A Chicago-based veterans advocacy group's seven-year struggle to strike down Indiana's ban on political robocalls has ended with the U.S. Supreme Court declining to review a lower-court ruling upholding the law.
The Supreme Court denied Patriotic Veterans Inc.'s bid for a review of the Seventh U.S. Circuit Court of Appeals' ruling in January upholding the law that prohibits making pre-recorded phone calls to people without their prior consent.
Patriotic Veterans challenged the law in 2010, saying it violated the First Amendment.
Campaigns and political groups are allowed to make live calls, even to numbers registered on the Do Not Call list, as long as they are not sales calls. However, the law restricts the use of technology that automatically dials residential phone numbers and plays prerecorded messages with few exceptions.
"Every day, telemarketers seek to burden residences with automated, pre-recorded phone calls conveying unwanted messages. Simply put, without this law they would be a nuisance," Indiana Attorney General Curtis Hill said in a written statement Tuesday.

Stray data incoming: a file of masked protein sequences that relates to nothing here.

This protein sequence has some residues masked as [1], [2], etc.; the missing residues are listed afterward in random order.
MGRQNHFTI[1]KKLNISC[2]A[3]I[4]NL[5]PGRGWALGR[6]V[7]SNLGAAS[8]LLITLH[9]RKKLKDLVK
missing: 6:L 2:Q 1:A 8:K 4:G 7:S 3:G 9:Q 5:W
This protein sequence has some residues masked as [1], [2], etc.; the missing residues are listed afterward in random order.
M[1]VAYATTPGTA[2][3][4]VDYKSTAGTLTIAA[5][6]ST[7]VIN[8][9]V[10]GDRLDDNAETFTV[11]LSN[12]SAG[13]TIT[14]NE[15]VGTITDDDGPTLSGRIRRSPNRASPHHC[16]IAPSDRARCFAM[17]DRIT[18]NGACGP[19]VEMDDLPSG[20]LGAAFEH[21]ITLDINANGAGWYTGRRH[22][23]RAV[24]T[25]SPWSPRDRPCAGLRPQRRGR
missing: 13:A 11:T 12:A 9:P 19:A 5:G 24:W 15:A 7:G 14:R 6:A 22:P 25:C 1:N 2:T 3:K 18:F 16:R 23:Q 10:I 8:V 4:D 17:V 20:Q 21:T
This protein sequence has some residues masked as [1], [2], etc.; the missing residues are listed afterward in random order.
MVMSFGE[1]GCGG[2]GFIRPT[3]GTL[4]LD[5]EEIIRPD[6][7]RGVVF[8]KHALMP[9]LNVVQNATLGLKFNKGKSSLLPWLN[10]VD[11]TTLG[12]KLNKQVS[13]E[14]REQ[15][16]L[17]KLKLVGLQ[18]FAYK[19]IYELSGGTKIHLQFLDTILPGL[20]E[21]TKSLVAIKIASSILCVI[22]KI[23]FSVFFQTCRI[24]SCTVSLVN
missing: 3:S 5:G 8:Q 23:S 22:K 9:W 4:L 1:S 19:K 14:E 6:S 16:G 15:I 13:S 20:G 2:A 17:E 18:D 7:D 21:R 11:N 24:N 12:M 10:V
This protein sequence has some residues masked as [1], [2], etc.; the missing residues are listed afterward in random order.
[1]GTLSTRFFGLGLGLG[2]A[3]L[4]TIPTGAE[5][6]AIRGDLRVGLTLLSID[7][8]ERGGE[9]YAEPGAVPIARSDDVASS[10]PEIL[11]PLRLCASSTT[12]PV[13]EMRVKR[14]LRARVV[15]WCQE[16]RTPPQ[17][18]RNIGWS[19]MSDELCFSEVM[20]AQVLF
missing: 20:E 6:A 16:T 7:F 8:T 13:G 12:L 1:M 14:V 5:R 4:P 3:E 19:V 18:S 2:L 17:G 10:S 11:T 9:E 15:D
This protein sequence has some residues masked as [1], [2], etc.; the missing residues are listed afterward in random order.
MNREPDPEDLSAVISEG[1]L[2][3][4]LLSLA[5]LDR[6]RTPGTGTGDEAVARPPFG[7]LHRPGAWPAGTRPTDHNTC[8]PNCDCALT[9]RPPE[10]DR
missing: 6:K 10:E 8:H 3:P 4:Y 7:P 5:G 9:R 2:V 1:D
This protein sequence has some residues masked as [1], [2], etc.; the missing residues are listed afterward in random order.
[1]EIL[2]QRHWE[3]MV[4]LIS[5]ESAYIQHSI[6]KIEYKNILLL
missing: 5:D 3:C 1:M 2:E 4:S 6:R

Patriotic Veterans President Paul Caprio said that the Supreme Court's decision not to review the case could lead to similar legislation in other states. His group now places automated calls in 35 states intended to influence public policy on issues affecting veterans.
"We were very disappointed," Caprio said in a telephone interview. "We thought it dealt with a fundamental First Amendment issue."
He attributed the Supreme Court's decision partly to its large backlog of cases following the death of Justice Antonin Scalia last year.
The penalty for violating the Indiana Auto Dialer law is up to $5,000 per call, Hill's office said. It said it received more than 15,000 complaints last year about unwanted calls, many of which were about robocalls.